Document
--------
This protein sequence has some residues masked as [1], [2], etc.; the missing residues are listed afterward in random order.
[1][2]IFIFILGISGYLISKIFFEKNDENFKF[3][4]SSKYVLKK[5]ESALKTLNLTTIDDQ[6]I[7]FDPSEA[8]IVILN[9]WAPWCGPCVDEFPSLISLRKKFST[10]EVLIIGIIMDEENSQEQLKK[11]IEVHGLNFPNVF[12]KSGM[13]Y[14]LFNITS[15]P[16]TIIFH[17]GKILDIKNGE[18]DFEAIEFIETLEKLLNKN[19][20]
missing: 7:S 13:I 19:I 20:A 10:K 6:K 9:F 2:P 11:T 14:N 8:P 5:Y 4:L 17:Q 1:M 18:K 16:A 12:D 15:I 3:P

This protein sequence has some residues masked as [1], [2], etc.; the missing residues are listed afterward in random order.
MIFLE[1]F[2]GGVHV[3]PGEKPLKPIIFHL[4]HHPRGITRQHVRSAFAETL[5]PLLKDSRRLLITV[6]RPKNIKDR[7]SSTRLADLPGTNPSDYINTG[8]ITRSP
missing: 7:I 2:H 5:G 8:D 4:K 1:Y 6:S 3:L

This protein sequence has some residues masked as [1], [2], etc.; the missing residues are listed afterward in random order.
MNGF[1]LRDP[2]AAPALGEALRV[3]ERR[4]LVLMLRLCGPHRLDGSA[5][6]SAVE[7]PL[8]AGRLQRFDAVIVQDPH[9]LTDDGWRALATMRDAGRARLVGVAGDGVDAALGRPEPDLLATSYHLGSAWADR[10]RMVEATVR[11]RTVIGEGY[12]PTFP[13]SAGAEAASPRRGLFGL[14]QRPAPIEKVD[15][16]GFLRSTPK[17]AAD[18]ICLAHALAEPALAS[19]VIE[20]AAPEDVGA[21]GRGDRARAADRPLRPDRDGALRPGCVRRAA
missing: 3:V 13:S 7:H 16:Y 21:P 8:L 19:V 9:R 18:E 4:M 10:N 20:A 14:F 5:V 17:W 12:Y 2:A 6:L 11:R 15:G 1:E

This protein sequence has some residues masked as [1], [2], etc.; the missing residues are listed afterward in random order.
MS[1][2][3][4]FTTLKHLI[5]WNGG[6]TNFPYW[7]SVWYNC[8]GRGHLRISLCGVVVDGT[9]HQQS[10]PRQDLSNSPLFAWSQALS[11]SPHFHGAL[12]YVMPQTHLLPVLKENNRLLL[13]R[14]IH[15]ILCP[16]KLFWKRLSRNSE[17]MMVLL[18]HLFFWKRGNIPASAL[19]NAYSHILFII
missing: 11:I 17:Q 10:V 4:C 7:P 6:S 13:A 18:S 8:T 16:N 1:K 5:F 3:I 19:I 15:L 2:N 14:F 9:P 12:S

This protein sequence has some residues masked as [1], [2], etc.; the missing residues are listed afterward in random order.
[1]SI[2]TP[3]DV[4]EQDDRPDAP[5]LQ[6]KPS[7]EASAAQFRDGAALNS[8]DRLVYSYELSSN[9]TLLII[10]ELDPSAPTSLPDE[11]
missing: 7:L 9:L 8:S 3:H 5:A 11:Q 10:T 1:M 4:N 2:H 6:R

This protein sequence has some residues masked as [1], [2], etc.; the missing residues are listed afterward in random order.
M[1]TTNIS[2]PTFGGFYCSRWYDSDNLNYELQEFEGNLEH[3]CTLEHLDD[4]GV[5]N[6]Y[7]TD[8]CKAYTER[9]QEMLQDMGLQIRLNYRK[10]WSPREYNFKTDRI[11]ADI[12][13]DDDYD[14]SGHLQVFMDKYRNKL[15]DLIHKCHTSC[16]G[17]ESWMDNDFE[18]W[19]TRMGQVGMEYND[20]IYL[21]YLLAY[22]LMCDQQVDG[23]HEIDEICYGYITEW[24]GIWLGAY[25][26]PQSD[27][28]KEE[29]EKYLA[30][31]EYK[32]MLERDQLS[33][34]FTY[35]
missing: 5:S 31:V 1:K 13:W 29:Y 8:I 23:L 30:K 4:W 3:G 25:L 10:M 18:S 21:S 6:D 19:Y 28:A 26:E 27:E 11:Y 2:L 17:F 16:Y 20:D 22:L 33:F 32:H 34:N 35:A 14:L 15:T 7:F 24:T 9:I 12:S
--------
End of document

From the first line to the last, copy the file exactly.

This protein sequence has some residues masked as [1], [2], etc.; the missing residues are listed afterward in random order.
[1][2]IFIFILGISGYLISKIFFEKNDENFKF[3][4]SSKYVLKK[5]ESALKTLNLTTIDDQ[6]I[7]FDPSEA[8]IVILN[9]WAPWCGPCVDEFPSLISLRKKFST[10]EVLIIGIIMDEENSQEQLKK[11]IEVHGLNFPNVF[12]KSGM[13]Y[14]LFNITS[15]P[16]TIIFH[17]GKILDIKNGE[18]DFEAIEFIETLEKLLNKN[19][20]
missing: 7:S 13:I 19:I 20:A 10:K 6:K 9:F 2:P 11:T 14:N 8:P 5:Y 4:L 17:Q 1:M 18:K 16:A 12:D 15:I 3:P

This protein sequence has some residues masked as [1], [2], etc.; the missing residues are listed afterward in random order.
MIFLE[1]F[2]GGVHV[3]PGEKPLKPIIFHL[4]HHPRGITRQHVRSAFAETL[5]PLLKDSRRLLITV[6]RPKNIKDR[7]SSTRLADLPGTNPSDYINTG[8]ITRSP
missing: 7:I 2:H 5:G 8:D 4:K 1:Y 6:S 3:L

This protein sequence has some residues masked as [1], [2], etc.; the missing residues are listed afterward in random order.
MNGF[1]LRDP[2]AAPALGEALRV[3]ERR[4]LVLMLRLCGPHRLDGSA[5][6]SAVE[7]PL[8]AGRLQRFDAVIVQDPH[9]LTDDGWRALATMRDAGRARLVGVAGDGVDAALGRPEPDLLATSYHLGSAWADR[10]RMVEATVR[11]RTVIGEGY[12]PTFP[13]SAGAEAASPRRGLFGL[14]QRPAPIEKVD[15][16]GFLRSTPK[17]AAD[18]ICLAHALAEPALAS[19]VIE[20]AAPEDVGA[21]GRGDRARAADRPLRPDRDGALRPGCVRRAA
missing: 3:V 13:S 7:H 16:Y 21:P 8:L 19:V 9:R 18:E 4:M 10:N 20:A 14:F 5:V 17:W 12:Y 2:A 6:L 11:R 15:G 1:E

This protein sequence has some residues masked as [1], [2], etc.; the missing residues are listed afterward in random order.
MS[1][2][3][4]FTTLKHLI[5]WNGG[6]TNFPYW[7]SVWYNC[8]GRGHLRISLCGVVVDGT[9]HQQS[10]PRQDLSNSPLFAWSQALS[11]SPHFHGAL[12]YVMPQTHLLPVLKENNRLLL[13]R[14]IH[15]ILCP[16]KLFWKRLSRNSE[17]MMVLL[18]HLFFWKRGNIPASAL[19]NAYSHILFII
missing: 11:I 17:Q 10:V 4:C 7:P 6:S 13:A 18:S 8:T 16:N 1:K 5:F 3:I 19:I 15:L 2:N 14:F 9:P 12:S

This protein sequence has some residues masked as [1], [2], etc.; the missing residues are listed afterward in random order.
[1]SI[2]TP[3]DV[4]EQDDRPDAP[5]LQ[6]KPS[7]EASAAQFRDGAALNS[8]DRLVYSYELSSN[9]TLLII[10]ELDPSAPTSLPDE[11]
missing: 7:L 9:L 8:S 3:H 5:A 11:Q 10:T 1:M 4:N 2:H 6:R

This protein sequence has some residues masked as [1], [2], etc.; the missing residues are listed afterward in random order.
M[1]TTNIS[2]PTFGGFYCSRWYDSDNLNYELQEFEGNLEH[3]CTLEHLDD[4]GV[5]N[6]Y[7]TD[8]CKAYTER[9]QEMLQDMGLQIRLNYRK[10]WSPREYNFKTDRI[11]ADI[12][13]DDDYD[14]SGHLQVFMDKYRNKL[15]DLIHKCHTSC[16]G[17]ESWMDNDFE[18]W[19]TRMGQVGMEYND[20]IYL[21]YLLAY[22]LMCDQQVDG[23]HEIDEICYGYITEW[24]GIWLGAY[25][26]PQSD[27][28]KEE[29]EKYLA[30][31]EYK[32]MLERDQLS[33][34]FTY[35]
missing: 5:S 31:V 1:K 13:W 29:Y 8:I 23:L 30:K 4:W 3:G 25:L 10:M 18:S 21:S 6:D 19:Y 28:A 26:E 27:E 11:Y 2:L 17:F 16:Y 20:D 22:L 33:F 32:H 34:N 35:A 14:L 15:T 7:F 24:T 9:I 12:S